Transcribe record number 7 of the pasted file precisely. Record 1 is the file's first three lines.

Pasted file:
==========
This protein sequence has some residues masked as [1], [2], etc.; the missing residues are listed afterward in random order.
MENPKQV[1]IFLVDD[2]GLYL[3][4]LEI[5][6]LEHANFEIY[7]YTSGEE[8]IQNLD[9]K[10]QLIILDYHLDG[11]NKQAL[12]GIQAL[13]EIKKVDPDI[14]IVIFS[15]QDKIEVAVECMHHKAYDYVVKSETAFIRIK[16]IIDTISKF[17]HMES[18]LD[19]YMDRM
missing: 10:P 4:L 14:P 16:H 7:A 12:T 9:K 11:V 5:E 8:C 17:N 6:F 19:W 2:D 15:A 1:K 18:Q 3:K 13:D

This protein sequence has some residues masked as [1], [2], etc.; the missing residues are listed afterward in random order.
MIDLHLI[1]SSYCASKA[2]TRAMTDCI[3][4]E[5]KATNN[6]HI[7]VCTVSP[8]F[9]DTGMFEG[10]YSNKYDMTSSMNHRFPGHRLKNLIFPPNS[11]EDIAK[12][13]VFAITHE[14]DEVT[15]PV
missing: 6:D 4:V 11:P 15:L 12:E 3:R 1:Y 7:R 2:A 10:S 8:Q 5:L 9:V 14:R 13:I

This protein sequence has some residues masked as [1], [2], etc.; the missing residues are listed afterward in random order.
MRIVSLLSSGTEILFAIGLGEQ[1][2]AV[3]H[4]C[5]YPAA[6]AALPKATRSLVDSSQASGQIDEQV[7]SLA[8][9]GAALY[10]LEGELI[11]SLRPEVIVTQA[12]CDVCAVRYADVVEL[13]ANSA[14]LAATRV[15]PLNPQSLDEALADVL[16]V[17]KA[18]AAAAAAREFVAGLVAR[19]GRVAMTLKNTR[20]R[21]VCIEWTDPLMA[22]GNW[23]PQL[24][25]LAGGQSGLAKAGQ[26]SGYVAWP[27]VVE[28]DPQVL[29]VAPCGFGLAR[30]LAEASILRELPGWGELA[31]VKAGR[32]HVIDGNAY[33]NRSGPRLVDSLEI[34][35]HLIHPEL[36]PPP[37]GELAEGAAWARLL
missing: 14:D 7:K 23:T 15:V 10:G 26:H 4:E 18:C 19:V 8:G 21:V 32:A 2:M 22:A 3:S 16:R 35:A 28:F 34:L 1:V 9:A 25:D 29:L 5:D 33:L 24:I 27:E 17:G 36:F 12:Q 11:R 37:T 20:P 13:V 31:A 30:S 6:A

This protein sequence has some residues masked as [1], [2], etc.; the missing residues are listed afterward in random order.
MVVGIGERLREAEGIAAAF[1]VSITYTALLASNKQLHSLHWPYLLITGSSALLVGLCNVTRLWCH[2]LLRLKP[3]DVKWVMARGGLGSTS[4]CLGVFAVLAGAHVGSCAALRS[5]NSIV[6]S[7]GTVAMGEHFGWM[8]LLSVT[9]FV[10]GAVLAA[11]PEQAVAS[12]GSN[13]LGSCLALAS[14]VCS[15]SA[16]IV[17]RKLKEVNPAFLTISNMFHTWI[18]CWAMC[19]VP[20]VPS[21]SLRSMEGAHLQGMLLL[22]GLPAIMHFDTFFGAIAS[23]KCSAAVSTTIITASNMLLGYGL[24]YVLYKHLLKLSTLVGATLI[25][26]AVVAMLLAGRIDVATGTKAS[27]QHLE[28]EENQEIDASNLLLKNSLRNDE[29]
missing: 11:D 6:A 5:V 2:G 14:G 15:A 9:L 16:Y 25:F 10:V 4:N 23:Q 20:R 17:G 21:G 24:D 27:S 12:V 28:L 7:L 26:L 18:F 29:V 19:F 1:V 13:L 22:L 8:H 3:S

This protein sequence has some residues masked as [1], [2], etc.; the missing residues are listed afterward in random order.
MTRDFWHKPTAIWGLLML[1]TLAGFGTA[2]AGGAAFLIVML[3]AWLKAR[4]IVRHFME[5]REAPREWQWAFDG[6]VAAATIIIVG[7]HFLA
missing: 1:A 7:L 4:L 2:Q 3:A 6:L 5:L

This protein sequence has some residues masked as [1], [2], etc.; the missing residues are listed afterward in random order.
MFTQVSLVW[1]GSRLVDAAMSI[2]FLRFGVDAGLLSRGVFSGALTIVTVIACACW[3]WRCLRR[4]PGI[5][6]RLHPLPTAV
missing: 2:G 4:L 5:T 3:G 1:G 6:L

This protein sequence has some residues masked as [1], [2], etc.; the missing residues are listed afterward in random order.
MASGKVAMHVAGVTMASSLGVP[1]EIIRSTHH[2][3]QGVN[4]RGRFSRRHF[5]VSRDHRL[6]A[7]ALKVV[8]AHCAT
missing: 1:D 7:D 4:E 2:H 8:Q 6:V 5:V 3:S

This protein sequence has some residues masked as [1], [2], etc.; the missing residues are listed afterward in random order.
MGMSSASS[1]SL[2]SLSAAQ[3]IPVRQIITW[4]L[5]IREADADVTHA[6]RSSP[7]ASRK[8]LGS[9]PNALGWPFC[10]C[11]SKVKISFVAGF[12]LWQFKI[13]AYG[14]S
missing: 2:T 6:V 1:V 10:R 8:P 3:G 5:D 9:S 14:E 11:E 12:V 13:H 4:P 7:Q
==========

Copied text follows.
This protein sequence has some residues masked as [1], [2], etc.; the missing residues are listed afterward in random order.
MASGKVAMHVAGVTMASSLGVP[1]EIIRSTHH[2][3]QGVN[4]RGRFSRRHF[5]VSRDHRL[6]A[7]ALKVV[8]AHCAT
missing: 1:D 7:D 4:E 2:H 8:Q 6:V 5:V 3:S